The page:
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Mexico Plans Unit to Aid Foreign Crime Victims

March 01, 1985|JUAN M. VASQUEZ | Times Staff Writer

MEXICO CITY — In an apparent move to blunt U.S. criticism, the Mexican government announced plans Thursday to set up a special office to coordinate complaints by foreigners who have been victims of crimes in Mexico.

The decision drew immediate applause from U.S. officials. "We think this has been needed for some time," said Lee Johnson, a spokesman for the U.S. Embassy here. "We are happy to see it."

At the same time, the U.S. Embassy released overall crime figures compiled by its consular officials showing that 54 Americans have been murdered in Mexico in the last two years. Sixteen of the killings occurred in Tijuana, the most in any city.

The decision to establish an office dealing with foreigners' complaints on crime coincides with stepped-up pressure from the State Department, which has threatened to issue a formal advisory warning U.S. tourists to beware of travel to Guadalajara, one of Mexico's largest cities, and Puerto Vallarta, a major tourist resort on the Pacific Ocean.

Could Hurt Tourism

An advisory would bring damaging publicity to Mexico and hurt its multibillion-dollar tourist industry, one of its principal sources of hard currency, at a time when the country's foreign debt is $96 billion.

Antonio Enriquez Savignac, minister of tourism, forecast recently that 4.8 million foreign tourists will visit Mexico in 1985, spending an estimated $2.2 billion.

Speaking to reporters earlier this week, U.S. Ambassador John Gavin said he hoped that a travel advisory will not have to be issued. He added that he hoped the opening of an office to handle foreigners' complaints "would lead us to what we want--an absence of travel advisories."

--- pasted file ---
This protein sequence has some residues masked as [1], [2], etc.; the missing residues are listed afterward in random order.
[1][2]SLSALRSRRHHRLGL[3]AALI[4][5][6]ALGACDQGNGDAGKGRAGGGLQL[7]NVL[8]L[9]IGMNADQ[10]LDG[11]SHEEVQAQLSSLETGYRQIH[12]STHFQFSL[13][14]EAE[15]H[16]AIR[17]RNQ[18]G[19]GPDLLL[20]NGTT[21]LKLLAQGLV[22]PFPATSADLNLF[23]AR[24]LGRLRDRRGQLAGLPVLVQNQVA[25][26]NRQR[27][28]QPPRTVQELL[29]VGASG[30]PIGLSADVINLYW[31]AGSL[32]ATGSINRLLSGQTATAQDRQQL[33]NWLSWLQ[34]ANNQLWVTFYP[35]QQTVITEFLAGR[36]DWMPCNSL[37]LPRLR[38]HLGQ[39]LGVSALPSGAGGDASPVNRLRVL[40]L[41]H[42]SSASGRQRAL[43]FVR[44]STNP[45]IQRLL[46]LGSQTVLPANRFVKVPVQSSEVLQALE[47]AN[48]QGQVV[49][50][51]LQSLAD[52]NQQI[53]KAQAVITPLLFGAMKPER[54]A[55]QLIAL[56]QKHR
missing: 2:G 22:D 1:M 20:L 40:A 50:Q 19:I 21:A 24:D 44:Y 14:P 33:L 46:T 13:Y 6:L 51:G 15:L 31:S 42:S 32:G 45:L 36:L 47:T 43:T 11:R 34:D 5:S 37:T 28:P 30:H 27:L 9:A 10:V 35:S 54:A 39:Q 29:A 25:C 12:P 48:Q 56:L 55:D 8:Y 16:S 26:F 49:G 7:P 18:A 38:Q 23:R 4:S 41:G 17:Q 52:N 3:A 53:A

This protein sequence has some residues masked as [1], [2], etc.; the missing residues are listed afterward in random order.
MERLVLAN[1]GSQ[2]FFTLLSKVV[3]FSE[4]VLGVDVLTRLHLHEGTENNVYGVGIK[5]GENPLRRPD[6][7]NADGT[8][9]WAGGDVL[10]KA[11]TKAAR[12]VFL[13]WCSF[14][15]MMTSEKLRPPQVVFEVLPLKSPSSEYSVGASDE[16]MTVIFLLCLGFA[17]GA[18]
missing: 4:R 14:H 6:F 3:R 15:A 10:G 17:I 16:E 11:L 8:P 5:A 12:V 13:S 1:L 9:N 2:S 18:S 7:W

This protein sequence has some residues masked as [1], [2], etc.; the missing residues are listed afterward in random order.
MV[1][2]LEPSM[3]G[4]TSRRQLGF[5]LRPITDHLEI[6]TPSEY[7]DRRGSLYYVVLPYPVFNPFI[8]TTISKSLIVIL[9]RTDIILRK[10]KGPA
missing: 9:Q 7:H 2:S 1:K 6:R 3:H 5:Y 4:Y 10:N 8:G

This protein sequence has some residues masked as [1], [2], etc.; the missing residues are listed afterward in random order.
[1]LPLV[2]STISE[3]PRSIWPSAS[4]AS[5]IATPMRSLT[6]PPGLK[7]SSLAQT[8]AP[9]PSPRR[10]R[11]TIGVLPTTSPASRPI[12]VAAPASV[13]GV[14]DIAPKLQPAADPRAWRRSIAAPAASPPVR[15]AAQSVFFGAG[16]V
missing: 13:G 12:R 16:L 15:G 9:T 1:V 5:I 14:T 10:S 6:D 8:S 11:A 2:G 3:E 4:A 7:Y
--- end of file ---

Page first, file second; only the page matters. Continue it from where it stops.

Gavin said the office "would be concerned with the questions about investigation and prosecution of crimes committed against foreigners, not just Americans."

Local Police Limited

Foreigners who are the victims of crime in Mexico customarily report their complaints to local police. U.S. Embassy officials say this procedure is often unsatisfactory.

A statement issued by the attorney general's office did not make clear how the new office will function, but its efforts will be coordinated with the Foreign Ministry.

As explained privately by U.S. diplomats, the Mexico City office would serve as a central clearing house for criminal complaints from foreigners. Instead of dealing directly with tourists, the office would be a place for foreign missions to seek information and further investigations of important crimes involving its citizens.

Following are figures showing crime against U.S. citizens in Mexico from Jan. 1, 1983, to Dec. 31, 1984. They were compiled in five categories by U.S. consulates in Mexico.

Murder: Of the 54 murders of Americans during the two-year period, 20 reportedly remain unsolved. Besides the 16 in Tijuana; there were 14 in Mexico City, 6 in Ciudad Juarez and 5 in Guadalajara. The rest were scattered in various parts of the country.

Injury and accidental death: 59 cases reported to the consulates.

Rape, robbery and assault: 1,612 cases reported.

Missing: 24 cases were placed in this category, apparently including the four missing American Jehovah's Witnesses who disappeared in Guadalajara on Dec. 2.

Kidnaping: Five cases, including four in Guadalajara and one in Hermosillo. All five cases were labeled "solved."

U.S. officials said they could not establish any trend from these figures because there are no comparative statistics for earlier years.

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